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Discussion Starter #1
Door jam says front tires 45/rears 80 psi. Sidewalls of my Bridgestones say max. 50 psi. My replacement tires are same size as factory specs., so which do you go by?

Roger
 

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RE: Tire Presure?

You sure your not reading that wrong?

Thats real high.

I know when I used the Burb to pick up baged shavings, I would run 60 psi.

But then I had 30 bags of shavings in it, not sure of the weight, but the tires looked flat so I would put 60 or so in and they looked right.
 

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Discussion Starter #3
I double checked and label puts cold psi at 45/80 front/rear. The 45 psi seems reasonable for the front, but I can't imange ever running rears at 80 psi.

Do you run all your tires at the same psi for everyday driving? Do you increase rear pressure when they are under load? I'm really just trying to determine the best combo for these 2 different driving condidtions so I can get best handling and fuel economy.

Thanks,
Roger
 

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I run about whate the label says for every day driving, but that does seem a little high.

On the other hand are the tires you got rated LT (light truck)?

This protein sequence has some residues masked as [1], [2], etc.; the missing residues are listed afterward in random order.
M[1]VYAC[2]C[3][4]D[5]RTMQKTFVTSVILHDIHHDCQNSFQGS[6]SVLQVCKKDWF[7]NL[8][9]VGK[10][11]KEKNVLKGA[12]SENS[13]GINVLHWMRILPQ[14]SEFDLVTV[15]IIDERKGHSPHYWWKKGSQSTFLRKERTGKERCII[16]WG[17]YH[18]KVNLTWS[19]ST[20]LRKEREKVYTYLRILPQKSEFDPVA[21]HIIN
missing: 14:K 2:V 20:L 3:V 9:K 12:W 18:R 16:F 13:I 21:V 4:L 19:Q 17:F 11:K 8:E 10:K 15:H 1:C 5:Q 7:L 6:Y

I still think that is high for the rear pressure.

I'm going out and see if mine is readable right now.
 

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Just looked the label is all washed out.

I looked in the owners manual and it just says never inflate over the recomended pressure on the tires.

But then on the next page it also says.

If you have 16 inch tires on your vehicle, and


You'll be driving for very long at speeds of 66 mph to 75 mph where legal, inflate tires to 10 psi more than recomended cold inflation

Sounds funny to me but then who knows, maybe someone else here knows more.
 

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Discussion Starter #6
Yeah, my Bridgestones are LTs. I guess its best to stay within the PSI on the tires no matter what the label on the door jam says? :? Anyway, I'm still curious what PSI others have found to be the best for everyday driving and towing.